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Centers of Research Translation (CORT) Grant (P50)

The P50 Center of Research Translation CORT Program was initiated in 2006 and has had a transformative impact on the musculoskeletal research program at the University of Rochester. The Program has focused the collective efforts of an experienced, talented, and multi-disciplinary research team. The objective of the CORT Program is to translate understanding of the molecular, cellular, and tissue responses involved in musculoskeletal disease. The current Center of Research Translation on the Osteoimmunology of Bone Infection (CoRTOBI) builds on the remarkable successes of previous programs that lead to numerous high impact publications, R01 NIH grants, patents, clinical trials, and faculty promotions, including four academic Chairs in prestigious institutions.

CORTBI is focused on musculoskeletal infections, which remains the bane of elective total joint replacement (TJR) surgery, of which the vast majority is caused by Staphylococcal species. Staphylococcus aureus causes most orthopaedic infections, and methicillin-resistant S. aureus (MRSA) acquired in both hospital and community settings are responsible for the most severe phenotype. The current CORTBI program aims to advance and translate the major discoveries from investigators within the CMSR. These include: 1) S. aureus colonization of the osteocytic-canalicular network of live bone, 2) novel antibiotics that specifically target these mechanisms, which can be 3D-printed into custom spacers; and 3) development of a custom multiplex Luminex assay to elucidate the immune proteome of S. aureus during orthopaedic infections. The significance of the proposed CoRTOBI spans: the great unmet clinical needs in PJI; our limited understanding of the microbial pathogenesis and host response during S. aureus infection of bone; the crippling health care costs of PJI; and the political and ethical dilemmas that resulted from PJI healthcare reform.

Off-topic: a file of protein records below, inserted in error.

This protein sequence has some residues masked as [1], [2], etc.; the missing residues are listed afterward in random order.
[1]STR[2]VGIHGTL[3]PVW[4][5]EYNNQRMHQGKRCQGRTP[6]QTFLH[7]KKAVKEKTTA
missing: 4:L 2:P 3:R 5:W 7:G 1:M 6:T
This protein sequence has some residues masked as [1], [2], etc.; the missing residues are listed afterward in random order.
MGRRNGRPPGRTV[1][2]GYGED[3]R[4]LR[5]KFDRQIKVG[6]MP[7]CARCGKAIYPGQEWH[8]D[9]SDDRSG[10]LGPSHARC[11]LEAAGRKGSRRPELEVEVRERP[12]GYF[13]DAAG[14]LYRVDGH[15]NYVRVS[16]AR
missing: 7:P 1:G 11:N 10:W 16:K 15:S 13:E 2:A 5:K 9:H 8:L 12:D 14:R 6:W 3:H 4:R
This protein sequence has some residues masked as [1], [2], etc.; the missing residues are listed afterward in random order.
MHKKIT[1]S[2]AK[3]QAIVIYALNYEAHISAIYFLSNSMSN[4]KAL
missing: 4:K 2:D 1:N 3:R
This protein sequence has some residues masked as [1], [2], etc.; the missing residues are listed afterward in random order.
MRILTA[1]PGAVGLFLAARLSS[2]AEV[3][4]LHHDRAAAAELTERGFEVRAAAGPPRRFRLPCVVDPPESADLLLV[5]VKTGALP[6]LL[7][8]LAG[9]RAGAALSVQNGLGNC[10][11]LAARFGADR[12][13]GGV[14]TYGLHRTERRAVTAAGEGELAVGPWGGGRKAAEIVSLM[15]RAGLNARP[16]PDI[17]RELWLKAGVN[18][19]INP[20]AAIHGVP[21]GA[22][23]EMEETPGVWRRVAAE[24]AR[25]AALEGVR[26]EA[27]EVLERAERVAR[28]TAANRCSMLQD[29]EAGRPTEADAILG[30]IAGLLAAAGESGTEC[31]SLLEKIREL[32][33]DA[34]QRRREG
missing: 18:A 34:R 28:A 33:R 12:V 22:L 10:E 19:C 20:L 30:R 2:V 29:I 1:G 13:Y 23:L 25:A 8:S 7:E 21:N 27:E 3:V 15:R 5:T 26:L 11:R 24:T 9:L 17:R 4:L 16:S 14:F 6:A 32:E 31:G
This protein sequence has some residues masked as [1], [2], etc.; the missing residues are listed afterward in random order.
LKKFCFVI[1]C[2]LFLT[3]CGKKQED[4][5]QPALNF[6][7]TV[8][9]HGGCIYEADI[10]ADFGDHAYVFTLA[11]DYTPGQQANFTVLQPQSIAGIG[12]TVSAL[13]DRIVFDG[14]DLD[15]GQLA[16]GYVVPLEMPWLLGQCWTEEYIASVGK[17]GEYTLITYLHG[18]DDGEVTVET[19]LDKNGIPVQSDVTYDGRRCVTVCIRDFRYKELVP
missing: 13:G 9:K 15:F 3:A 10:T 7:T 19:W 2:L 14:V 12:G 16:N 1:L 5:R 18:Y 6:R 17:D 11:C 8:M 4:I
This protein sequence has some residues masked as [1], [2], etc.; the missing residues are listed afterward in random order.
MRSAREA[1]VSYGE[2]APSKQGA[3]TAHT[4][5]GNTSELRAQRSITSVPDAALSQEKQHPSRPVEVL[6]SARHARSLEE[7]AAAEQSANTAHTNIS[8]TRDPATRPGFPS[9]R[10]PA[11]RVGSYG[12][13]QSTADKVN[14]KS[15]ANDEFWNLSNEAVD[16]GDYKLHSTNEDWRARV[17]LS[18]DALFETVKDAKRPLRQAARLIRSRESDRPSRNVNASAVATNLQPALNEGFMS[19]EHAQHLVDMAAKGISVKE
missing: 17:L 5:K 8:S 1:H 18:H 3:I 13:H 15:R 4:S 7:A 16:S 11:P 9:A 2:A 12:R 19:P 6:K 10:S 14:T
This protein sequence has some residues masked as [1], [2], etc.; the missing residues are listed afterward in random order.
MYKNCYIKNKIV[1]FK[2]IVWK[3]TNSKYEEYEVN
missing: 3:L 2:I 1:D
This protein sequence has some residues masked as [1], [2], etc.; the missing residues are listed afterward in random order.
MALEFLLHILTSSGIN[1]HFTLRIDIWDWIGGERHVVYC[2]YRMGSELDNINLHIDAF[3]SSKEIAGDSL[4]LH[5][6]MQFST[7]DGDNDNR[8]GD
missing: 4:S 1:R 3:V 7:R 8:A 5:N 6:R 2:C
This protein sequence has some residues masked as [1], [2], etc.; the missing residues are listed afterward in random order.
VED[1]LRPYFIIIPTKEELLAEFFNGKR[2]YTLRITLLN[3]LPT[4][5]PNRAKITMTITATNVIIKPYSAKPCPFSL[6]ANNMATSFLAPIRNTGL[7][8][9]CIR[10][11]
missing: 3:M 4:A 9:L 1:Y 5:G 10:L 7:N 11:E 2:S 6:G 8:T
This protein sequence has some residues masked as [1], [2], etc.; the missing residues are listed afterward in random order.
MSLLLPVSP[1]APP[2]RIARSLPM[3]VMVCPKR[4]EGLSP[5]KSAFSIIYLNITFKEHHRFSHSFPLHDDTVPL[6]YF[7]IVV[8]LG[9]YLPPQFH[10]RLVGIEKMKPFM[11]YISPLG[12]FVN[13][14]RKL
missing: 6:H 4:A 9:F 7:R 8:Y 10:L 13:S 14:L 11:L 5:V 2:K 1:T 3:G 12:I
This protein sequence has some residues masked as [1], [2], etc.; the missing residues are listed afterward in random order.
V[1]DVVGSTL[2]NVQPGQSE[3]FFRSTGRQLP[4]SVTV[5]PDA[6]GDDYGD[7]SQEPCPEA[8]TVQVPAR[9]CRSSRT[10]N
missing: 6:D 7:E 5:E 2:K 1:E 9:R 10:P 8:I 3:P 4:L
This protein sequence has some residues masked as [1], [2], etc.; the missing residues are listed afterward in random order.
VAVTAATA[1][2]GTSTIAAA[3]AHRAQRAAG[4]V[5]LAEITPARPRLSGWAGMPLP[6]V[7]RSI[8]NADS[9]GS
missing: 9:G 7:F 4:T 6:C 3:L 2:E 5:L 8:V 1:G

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Osteoimmunology Core: This Research Core comprises a multidisciplinary team of investigators with extensive experience in bone pathology, microbial pathogenesis, immunology, TEM and Confocal imaging, material science & engineering, infectious disease and orthopaedic surgery, to develop the equipment and protocols. The core is responsible for: 

  • Comprehensive EM Core services including SEM and TEM imaging
  • Fabricate nanoporous membranes for in vitro characterization of S. aureus migration 
  • Fabricate antibiotic 3D-printed composite calcium phosphate and collagen scaffolds 
  • Perform custom multiplex Luminex assays to assess S. aureus humoral immunity during infection

Project 1: Understanding the mechanisms of S. aureus invasion of osteocytic-canalicular network of live bone (haptotaxis and durotaxis), identifying novel drug targets, and exploring the potential of localized delivery using 3D-printed antibiotic-impregnated spacers for 1-stage revision surgery.

Project 2: Deciphering the protective versus susceptible nature of an individual’s immune response against S. aureus during osteomyelitis and understanding why patients with the same MRSA PJI have dramatically different outcomes including septic death? 


Administrative Core: These projects are supported by an experienced team of CMSR investigators and administrators lead by the Center Director, Dr. Edward M. Schwarz, the Richard and Margaret Burton Distinguished Professor of Orthopaedics. 

The Program has the entire constellation of factors necessary for success, including:

  • A collaborative research team
  • An exceptional research infrastructure that permits comprehensive experimental approaches
  • A history of scientific innovation and commitment to translational research
  • Excellent integration of and access to institutional research resources and facilities by a talented research team